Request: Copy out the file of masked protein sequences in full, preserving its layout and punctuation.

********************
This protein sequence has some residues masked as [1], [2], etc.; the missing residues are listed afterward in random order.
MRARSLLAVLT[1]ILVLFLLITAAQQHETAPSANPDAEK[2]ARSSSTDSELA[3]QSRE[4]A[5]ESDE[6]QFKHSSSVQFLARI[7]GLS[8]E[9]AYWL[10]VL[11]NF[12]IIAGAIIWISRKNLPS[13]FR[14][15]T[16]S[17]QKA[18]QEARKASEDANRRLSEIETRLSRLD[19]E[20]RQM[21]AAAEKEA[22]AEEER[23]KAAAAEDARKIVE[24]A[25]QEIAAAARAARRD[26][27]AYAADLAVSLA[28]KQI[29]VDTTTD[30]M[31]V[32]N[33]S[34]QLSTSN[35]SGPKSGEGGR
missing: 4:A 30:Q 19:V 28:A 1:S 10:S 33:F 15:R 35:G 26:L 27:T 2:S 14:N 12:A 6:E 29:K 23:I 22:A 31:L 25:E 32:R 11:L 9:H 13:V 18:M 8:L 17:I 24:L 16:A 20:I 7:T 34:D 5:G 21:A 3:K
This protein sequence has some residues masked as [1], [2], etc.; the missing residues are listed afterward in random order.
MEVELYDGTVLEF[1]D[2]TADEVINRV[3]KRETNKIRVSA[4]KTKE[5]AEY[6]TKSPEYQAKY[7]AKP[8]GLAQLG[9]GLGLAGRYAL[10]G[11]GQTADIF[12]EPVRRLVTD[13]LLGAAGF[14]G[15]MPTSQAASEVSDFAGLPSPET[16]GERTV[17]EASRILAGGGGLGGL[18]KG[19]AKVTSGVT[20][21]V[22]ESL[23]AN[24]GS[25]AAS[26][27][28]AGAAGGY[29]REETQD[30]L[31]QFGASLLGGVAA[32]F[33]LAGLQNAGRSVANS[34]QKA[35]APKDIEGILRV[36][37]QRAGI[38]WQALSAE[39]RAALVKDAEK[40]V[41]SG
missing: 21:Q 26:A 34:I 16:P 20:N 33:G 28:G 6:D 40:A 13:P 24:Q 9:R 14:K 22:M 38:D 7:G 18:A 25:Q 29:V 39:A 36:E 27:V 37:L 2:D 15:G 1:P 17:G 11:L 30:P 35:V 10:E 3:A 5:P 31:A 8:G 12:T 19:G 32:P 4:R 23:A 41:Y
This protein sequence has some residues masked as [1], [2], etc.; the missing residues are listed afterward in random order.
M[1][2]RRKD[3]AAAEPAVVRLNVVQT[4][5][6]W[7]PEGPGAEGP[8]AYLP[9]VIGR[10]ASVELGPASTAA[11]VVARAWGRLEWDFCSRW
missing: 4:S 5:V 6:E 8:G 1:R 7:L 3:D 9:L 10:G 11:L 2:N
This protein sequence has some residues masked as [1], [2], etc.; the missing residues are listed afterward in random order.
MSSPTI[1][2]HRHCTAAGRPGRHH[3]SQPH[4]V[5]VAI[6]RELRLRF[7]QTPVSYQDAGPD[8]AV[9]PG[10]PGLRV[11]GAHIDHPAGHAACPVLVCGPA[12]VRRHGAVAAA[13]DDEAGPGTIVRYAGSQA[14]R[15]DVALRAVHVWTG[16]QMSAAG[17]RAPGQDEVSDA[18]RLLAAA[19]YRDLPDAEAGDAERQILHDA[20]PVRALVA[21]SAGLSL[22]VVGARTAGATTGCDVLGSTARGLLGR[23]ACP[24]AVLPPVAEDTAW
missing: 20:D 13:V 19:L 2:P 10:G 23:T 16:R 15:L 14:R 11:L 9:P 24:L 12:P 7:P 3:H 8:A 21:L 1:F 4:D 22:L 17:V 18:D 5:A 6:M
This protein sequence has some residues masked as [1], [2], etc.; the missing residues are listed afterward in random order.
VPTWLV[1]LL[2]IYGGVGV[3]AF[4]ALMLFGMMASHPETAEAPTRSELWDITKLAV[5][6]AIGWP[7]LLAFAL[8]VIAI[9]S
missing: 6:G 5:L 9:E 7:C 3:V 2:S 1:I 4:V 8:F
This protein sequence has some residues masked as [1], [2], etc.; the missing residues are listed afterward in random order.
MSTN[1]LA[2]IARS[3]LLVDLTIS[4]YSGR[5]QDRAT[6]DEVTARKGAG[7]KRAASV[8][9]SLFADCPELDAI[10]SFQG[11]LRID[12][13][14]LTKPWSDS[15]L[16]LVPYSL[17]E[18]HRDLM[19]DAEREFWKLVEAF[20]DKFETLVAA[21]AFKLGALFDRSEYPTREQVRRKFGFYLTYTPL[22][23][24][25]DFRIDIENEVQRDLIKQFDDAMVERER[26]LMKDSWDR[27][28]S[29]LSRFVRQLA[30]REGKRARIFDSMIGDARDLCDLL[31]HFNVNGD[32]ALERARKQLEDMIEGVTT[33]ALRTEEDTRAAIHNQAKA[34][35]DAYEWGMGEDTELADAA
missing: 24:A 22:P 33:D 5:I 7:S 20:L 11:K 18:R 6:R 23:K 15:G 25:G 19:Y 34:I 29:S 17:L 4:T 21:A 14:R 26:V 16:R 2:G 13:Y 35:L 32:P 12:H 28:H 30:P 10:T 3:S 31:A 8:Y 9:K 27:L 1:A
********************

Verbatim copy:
This protein sequence has some residues masked as [1], [2], etc.; the missing residues are listed afterward in random order.
MRARSLLAVLT[1]ILVLFLLITAAQQHETAPSANPDAEK[2]ARSSSTDSELA[3]QSRE[4]A[5]ESDE[6]QFKHSSSVQFLARI[7]GLS[8]E[9]AYWL[10]VL[11]NF[12]IIAGAIIWISRKNLPS[13]FR[14][15]T[16]S[17]QKA[18]QEARKASEDANRRLSEIETRLSRLD[19]E[20]RQM[21]AAAEKEA[22]AEEER[23]KAAAAEDARKIVE[24]A[25]QEIAAAARAARRD[26][27]AYAADLAVSLA[28]KQI[29]VDTTTD[30]M[31]V[32]N[33]S[34]QLSTSN[35]SGPKSGEGGR
missing: 4:A 30:Q 19:V 28:A 1:S 10:S 33:F 15:R 35:G 26:L 27:T 2:S 14:N 12:A 6:E 29:K 23:I 22:A 31:L 25:E 32:R 11:L 9:H 13:V 18:M 8:L 17:I 24:L 16:A 20:I 7:T 34:D 5:G 21:A 3:K
This protein sequence has some residues masked as [1], [2], etc.; the missing residues are listed afterward in random order.
MEVELYDGTVLEF[1]D[2]TADEVINRV[3]KRETNKIRVSA[4]KTKE[5]AEY[6]TKSPEYQAKY[7]AKP[8]GLAQLG[9]GLGLAGRYAL[10]G[11]GQTADIF[12]EPVRRLVTD[13]LLGAAGF[14]G[15]MPTSQAASEVSDFAGLPSPET[16]GERTV[17]EASRILAGGGGLGGL[18]KG[19]AKVTSGVT[20][21]V[22]ESL[23]AN[24]GS[25]AAS[26][27][28]AGAAGGY[29]REETQD[30]L[31]QFGASLLGGVAA[32]F[33]LAGLQNAGRSVANS[34]QKA[35]APKDIEGILRV[36][37]QRAGI[38]WQALSAE[39]RAALVKDAEK[40]V[41]SG
missing: 21:Q 26:A 34:I 16:P 20:N 33:G 28:G 6:D 40:A 13:P 24:Q 9:R 14:K 22:M 38:D 7:G 18:A 25:Q 29:V 39:A 36:E 27:V 37:L 2:D 15:G 1:P 17:G 11:L 30:P 35:V 10:E 3:A 5:P 31:A 8:G 12:T 19:G 32:P 4:R 23:A 41:Y
This protein sequence has some residues masked as [1], [2], etc.; the missing residues are listed afterward in random order.
M[1][2]RRKD[3]AAAEPAVVRLNVVQT[4][5][6]W[7]PEGPGAEGP[8]AYLP[9]VIGR[10]ASVELGPASTAA[11]VVARAWGRLEWDFCSRW
missing: 4:S 5:V 6:E 8:G 1:R 7:L 3:D 9:L 10:G 11:L 2:N
This protein sequence has some residues masked as [1], [2], etc.; the missing residues are listed afterward in random order.
MSSPTI[1][2]HRHCTAAGRPGRHH[3]SQPH[4]V[5]VAI[6]RELRLRF[7]QTPVSYQDAGPD[8]AV[9]PG[10]PGLRV[11]GAHIDHPAGHAACPVLVCGPA[12]VRRHGAVAAA[13]DDEAGPGTIVRYAGSQA[14]R[15]DVALRAVHVWTG[16]QMSAAG[17]RAPGQDEVSDA[18]RLLAAA[19]YRDLPDAEAGDAERQILHDA[20]PVRALVA[21]SAGLSL[22]VVGARTAGATTGCDVLGSTARGLLGR[23]ACP[24]AVLPPVAEDTAW
missing: 20:D 13:V 19:L 2:P 10:G 23:T 16:R 15:L 14:R 11:L 9:P 24:L 12:P 7:P 3:H 8:A 21:L 1:F 4:D 22:L 17:V 18:D 5:A 6:M
This protein sequence has some residues masked as [1], [2], etc.; the missing residues are listed afterward in random order.
VPTWLV[1]LL[2]IYGGVGV[3]AF[4]ALMLFGMMASHPETAEAPTRSELWDITKLAV[5][6]AIGWP[7]LLAFAL[8]VIAI[9]S
missing: 6:G 5:L 9:E 7:C 3:V 2:S 1:I 4:V 8:F
This protein sequence has some residues masked as [1], [2], etc.; the missing residues are listed afterward in random order.
MSTN[1]LA[2]IARS[3]LLVDLTIS[4]YSGR[5]QDRAT[6]DEVTARKGAG[7]KRAASV[8][9]SLFADCPELDAI[10]SFQG[11]LRID[12][13][14]LTKPWSDS[15]L[16]LVPYSL[17]E[18]HRDLM[19]DAEREFWKLVEAF[20]DKFETLVAA[21]AFKLGALFDRSEYPTREQVRRKFGFYLTYTPL[22][23][24][25]DFRIDIENEVQRDLIKQFDDAMVERER[26]LMKDSWDR[27][28]S[29]LSRFVRQLA[30]REGKRARIFDSMIGDARDLCDLL[31]HFNVNGD[32]ALERARKQLEDMIEGVTT[33]ALRTEEDTRAAIHNQAKA[34][35]DAYEWGMGEDTELADAA
missing: 24:A 22:P 33:D 5:I 7:S 20:L 11:K 18:R 6:R 23:K 15:G 25:G 19:Y 34:I 29:S 17:L 4:T 21:A 14:R 26:V 16:R 2:G 13:Y 35:L 32:P 12:H 28:H 30:P 10:T 3:S 31:A 8:Y 9:K 27:L 1:A